Vishakhapatnam gas leak tragedy: Is it an absolute or strict liability?
Author: Aayushi Raghuwanshi
In amidst of lockdown, where hundreds of individuals are dying on a daily basis, a deadly gas leakage left the whole nation shocked, the question of civil liability arose not only on the LG Polymers where this gas was leaked but also on other enterprises who are engaged in such hazardous practises. The case of Vishakhapatnam gas leak tragedy is taken up by the National Green Tribunal [NGT]. This article looks at certain key principles of absolute and strict liability that may govern such instances of major accidents.
The deadly styrene gas leak which occurred in RR Venkatapuram village at Vishakhapatnam, in the LG Polymers, a subsidiary unit of LG chemicals and also a part of South Korea’s LG group has left the whole nation terrified. This toxic gas was so quickly spread over a radius of about 5km and has affected almost 5 nearby villages. So, was this gas dangerous? Yes. This gas is known as styrene gas(Ethenylbenzene), which very easily mixes with the air and is also a ‘possible’ cancer-causing agent, it contains “hazardous chemicals” under the Rule 2(e) and Entry 583 of the Schedule 1 of the Manufacture, Storage and Import of Hazardous Chemical Rules 1989, it has caused 11 causalities and has affected the health of almost 1000 individuals and the symptoms like nausea, headache, skin rashes, and eye irritation were found common. This gas leak has not only affected humans but has also badly affected the animals and the environment around them.
Here on, the National Green Tribunal (NGT) has taken Suo moto cognizance of the matter and formed a 5 member committee which was under a retired judge of the Andhra Pradesh High Court, to take charge and carefully inspect the incident, which caused damage to the environment and health of the people, and the most important part to compensate the victims, here the committee asked LG Polymers to deposit the amount of 50 crores with the collector. And the company was also found liable to restore the damages which it had caused to the environment, under the ‘polluter pays’ principle in Jurisprudence of the Indian Environment Law, which was introduced in the case of the Indian Council for Enviro-legal Action vs. Union of India[i], where the court held that if the activity which was carried on was hazardous or dangerous, the person who carried such activity is liable. However, NGT in its order observed that the situation is attracted more by the principle of strict liability and not by absolute liability. Which in turn made a loophole for the company, to escape the liability and to show that there was no negligence on their part.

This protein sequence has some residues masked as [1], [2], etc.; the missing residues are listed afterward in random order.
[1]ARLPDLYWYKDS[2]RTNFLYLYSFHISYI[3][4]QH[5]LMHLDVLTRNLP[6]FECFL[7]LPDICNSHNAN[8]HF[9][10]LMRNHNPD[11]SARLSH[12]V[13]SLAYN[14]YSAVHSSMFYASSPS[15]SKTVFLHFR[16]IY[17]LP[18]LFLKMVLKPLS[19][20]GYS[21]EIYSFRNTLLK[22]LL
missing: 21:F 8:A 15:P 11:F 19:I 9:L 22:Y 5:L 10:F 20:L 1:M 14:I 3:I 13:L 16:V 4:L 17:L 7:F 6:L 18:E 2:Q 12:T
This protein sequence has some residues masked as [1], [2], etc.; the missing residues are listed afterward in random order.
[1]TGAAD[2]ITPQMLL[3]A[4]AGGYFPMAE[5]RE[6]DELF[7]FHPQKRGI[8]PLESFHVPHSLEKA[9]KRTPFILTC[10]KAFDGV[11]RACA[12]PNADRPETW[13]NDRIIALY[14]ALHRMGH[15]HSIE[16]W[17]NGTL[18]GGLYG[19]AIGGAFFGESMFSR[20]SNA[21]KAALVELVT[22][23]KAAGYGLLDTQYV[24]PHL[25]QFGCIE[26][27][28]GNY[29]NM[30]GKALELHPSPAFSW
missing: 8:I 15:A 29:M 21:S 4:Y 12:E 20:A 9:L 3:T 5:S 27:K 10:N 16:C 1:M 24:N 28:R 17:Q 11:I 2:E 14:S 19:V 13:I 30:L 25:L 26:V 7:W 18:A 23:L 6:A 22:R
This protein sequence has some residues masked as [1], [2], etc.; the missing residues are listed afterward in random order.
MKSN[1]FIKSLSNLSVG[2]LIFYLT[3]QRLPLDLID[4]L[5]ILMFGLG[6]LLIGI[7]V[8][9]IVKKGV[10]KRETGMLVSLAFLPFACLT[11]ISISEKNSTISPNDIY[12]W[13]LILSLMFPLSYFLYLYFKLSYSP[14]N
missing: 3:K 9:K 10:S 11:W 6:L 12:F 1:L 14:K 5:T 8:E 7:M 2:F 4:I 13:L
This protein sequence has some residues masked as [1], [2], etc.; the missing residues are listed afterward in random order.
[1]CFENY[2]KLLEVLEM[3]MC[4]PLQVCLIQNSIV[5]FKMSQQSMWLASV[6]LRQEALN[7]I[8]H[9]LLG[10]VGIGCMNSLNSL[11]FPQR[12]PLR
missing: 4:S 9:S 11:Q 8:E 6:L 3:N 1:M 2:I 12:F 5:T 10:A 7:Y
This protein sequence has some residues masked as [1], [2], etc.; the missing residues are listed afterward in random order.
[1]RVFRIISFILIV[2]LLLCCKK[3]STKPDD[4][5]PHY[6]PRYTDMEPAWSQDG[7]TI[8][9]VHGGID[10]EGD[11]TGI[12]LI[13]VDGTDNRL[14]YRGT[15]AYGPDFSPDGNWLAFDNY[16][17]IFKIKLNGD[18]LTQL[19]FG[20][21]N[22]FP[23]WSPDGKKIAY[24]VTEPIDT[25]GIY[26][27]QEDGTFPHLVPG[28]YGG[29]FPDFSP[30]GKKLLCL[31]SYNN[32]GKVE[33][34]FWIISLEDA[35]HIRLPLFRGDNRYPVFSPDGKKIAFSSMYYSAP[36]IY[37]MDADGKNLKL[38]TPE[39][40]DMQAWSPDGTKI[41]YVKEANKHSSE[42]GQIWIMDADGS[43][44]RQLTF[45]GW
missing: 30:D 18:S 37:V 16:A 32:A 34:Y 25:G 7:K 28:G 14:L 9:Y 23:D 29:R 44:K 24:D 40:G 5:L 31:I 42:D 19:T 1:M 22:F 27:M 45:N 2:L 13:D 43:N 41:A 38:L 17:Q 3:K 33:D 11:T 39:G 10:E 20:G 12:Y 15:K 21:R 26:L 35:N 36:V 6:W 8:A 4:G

Here, let me try to explain the two concepts further and how it opened a window for the company to escape the liability and to give further explanation that there was no negligence on their part.
The principle of strict liability evolved in the case of Rylands Vs. Fletcher[ii], where it was held that any person who has used the land in a non-natural manner and the escape of any harmful substance from such land causes harm to the surroundings, is directly liable for the damages caused and there is no way in which such person can escape the liability. The key point is about the compensation which should be provided and it was decided that the compensation provided will be based on the nature of the damages caused.
So, to understand this rule better, we need to look at the essentials that are required to prove strict liability:
- Dangerous substance: To impose the principle of strict liability, a dangerous substance should be held by the defendant, which when escapes can cause harm to others.
- Escape of the dangerous substance: The harmful material should escape from the premises of the defendant.
- Non-natural use of the substance:It is important to prove that there was no natural use of the land.
These three conditions must be satisfied simultaneously to constitute a strict liability.
There is indeed a point that the case of Vishakhapatnam Gas Leak tragedy fulfils all the requirements which are needed to put a person under strict liability. But here, the essential factor is not about who is responsible but what damage such tragedy has caused to the environment and public in general.
But the above essentials came with some exceptions, which are as follows:
- Act of God: Acts that are caused due to the act of nature and that cannot be controlled by men come under this category.